One of the major new frontiers in the pharmaceutical industry is the design of small molecules to perturb protein-protein interactions PPIs. Many medicinally validated protein targets involve PPIs, but the methods available to discover small molecules that perturb these are, on aggregate, inadequate. Small Molecule PPI Mimics LLC owns intellectual property covering an innovative new approach to designing organic compounds that can perturb PPIs. Two computational protocols are at the core of this approach. The first is a procedure called Quenched Molecular Dynamics (QMD) to determine preferred conformations of small molecules, and the second is a proprietary algorithm called Exploring Key Orientations (EKO) to data-mine structurally characterized PPIs on a massive scale. Small Molecule PPI Mimics LLC proposes to generate revenue streams by: (i) identifying patentable chemotypes that can be used to interfere with PPIs and selling this information, or entering into collaborations based on it;and, (ii) preparing and testing patentable chemotypes that the company will own, then sell or use to enter into collaborative agreements. Several steps are necessary to exploit the commercial potential of EKO. The first is to develop a version of QMD that is unencumbered by the need to license software routines from commercial vendors. Secondly, it is necessary to adapt the software so that it can be run faster, on a standard desktop computer with a more user-friendly interface with less command lines. Third, that software needs to be further validated with experimental data showing compounds can bind PPIs implicated in this process. This application is to support efforts in these three areas.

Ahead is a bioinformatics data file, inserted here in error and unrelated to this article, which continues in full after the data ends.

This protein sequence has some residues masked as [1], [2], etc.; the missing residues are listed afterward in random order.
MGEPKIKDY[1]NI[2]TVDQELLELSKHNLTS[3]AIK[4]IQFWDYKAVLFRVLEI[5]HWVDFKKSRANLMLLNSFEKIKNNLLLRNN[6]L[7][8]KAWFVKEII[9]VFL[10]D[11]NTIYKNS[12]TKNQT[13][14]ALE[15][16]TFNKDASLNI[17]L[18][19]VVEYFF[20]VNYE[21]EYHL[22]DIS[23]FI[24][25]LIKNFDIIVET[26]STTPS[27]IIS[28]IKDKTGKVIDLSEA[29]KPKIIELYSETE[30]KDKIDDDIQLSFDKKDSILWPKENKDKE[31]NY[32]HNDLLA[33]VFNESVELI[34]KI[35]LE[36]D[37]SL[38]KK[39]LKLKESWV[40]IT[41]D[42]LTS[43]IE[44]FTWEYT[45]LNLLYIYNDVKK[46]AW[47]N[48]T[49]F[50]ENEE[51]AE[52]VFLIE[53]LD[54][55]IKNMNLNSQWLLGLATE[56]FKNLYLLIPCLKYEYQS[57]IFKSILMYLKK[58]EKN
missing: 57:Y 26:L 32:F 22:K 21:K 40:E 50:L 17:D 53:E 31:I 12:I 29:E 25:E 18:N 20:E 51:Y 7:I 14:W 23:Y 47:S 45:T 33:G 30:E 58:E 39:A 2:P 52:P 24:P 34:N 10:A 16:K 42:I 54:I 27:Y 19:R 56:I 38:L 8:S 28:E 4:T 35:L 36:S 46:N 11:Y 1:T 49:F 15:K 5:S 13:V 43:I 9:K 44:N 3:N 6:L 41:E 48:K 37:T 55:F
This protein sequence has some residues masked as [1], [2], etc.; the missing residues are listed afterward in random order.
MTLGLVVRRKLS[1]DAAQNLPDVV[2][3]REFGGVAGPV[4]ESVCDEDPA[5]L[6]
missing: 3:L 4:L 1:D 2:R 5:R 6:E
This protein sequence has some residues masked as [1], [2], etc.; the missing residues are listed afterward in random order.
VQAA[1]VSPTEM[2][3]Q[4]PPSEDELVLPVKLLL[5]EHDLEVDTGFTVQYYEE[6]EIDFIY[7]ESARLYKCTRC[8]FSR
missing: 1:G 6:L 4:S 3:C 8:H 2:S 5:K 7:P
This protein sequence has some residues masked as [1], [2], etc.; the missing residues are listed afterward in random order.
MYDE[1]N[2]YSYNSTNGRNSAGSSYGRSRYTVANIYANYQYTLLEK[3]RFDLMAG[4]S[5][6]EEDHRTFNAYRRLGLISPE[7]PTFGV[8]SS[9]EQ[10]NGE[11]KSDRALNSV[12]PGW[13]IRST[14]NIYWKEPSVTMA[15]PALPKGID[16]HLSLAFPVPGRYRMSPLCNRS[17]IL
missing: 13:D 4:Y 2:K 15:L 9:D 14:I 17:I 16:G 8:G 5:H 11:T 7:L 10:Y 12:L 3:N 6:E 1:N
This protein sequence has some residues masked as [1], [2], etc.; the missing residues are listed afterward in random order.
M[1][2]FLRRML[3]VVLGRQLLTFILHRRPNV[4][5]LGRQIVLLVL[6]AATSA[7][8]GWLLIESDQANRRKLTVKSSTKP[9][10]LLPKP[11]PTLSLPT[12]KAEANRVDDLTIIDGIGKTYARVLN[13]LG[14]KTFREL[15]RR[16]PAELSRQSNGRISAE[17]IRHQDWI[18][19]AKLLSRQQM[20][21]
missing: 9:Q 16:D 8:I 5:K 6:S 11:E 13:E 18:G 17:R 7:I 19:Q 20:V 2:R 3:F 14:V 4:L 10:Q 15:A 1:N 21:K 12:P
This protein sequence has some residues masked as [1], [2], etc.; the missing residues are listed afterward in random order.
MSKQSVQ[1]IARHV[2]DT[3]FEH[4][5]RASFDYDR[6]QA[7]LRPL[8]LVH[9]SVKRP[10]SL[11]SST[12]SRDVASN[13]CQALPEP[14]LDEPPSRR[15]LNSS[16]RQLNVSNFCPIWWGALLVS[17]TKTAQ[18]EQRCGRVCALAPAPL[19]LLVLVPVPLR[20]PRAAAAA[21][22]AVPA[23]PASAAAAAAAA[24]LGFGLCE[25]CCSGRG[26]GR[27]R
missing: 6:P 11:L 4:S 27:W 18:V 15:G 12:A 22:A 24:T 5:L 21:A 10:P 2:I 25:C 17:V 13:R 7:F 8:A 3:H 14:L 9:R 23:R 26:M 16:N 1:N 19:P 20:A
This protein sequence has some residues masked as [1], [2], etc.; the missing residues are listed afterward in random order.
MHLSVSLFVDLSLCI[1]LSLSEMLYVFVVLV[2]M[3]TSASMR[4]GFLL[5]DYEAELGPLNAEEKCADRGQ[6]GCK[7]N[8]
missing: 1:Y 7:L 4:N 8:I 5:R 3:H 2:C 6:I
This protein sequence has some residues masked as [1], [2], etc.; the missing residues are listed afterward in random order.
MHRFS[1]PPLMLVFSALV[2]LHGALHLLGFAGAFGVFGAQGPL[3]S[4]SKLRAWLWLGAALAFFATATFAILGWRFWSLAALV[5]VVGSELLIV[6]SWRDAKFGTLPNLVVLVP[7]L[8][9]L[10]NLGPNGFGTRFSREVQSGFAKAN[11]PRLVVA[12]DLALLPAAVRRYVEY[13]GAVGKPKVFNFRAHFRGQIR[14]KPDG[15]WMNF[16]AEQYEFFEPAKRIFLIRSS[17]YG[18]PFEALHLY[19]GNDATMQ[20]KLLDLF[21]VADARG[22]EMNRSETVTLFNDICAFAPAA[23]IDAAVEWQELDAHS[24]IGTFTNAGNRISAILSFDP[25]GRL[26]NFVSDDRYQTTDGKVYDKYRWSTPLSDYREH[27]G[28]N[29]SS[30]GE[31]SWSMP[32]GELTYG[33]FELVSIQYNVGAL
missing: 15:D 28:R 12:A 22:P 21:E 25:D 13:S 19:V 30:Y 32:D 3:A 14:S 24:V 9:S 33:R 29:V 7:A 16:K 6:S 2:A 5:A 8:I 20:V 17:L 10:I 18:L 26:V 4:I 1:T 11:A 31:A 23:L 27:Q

This is a proposal enable a commercial venture to facilitate identification of compounds to perturb protein-protein interactions (PPIs). PPIs are central to a new generation of pharmaceutical agents that will impact cancer, neurological diseases, heart conditions, and many other major ailments.
|Kue, Chin Siang; Kamkaew, Anyanee; Voon, Siew Hui et al. (2016) Tropomyosin Receptor Kinase C Targeted Delivery of a Peptidomimetic Ligand-Photosensitizer Conjugate Induces Antitumor Immune Responses Following Photodynamic Therapy. Sci Rep 6:37209|